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Meanwhile Geoffrey Edelsten was looking for a coach who could bring on-field success and help market our great game in Sydney. Acting on the advice of one Kevin Sheedy, Edelsten appointed Tommy coach of the Sydney Swans in 1986 and once more the Hafey family folded their tent, destined this time for the harbour city. This time however, brother Peter did not make the journey. Peter had been Tommy’s runner at Richmond, Collingwood and Geelong and experienced all the highs and lows of these eventful years.

History will confirm that the Sydney Swans were not in great shape when Tommy took over. The truth is they were in a parlous state. But as was his wont, Tommy immediately went to work to turn the place around. Again, his record speaks for itself. From 10th position with 6 wins the year before he took over, the Swans rocketed up the ladder to finish in 2nd place with 16 wins. Unfortunately their finals campaign didn’t go the way they would have liked, losing both finals to finish the year in 4th place. However, the Swans produced the joint Brownlow medallist (Greg Williams) and Warwick Capper burst on the scene with a 92 goal haul to finish 2nd in the AFL goal-kicking.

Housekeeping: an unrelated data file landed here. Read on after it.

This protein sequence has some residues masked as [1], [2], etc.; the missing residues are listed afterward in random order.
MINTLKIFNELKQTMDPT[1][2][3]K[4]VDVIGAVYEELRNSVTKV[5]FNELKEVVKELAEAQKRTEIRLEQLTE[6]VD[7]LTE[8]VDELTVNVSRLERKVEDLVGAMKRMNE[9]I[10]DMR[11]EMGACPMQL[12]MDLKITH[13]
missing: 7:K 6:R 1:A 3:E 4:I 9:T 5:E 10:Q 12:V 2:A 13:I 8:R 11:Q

tommy_swans

The Swans were humming under Tommy and 1987 saw them finish in 3rd place at the end of the home and away rounds with 15 wins. However the finals campaign was no better than the previous year with losses in both finals. Capper kicked the “ton” (103 goals) and the Swans again produced the Brownlow medallist, this time Gerard Healy.

Tommy’s final year with the Swans, and his last as an AFL coach, saw them finish 7th with 12 wins.

 

The Tommy Hafey Club 2020 event program will be announce early in the New Year.

2020 richmond aflw

2019 premiers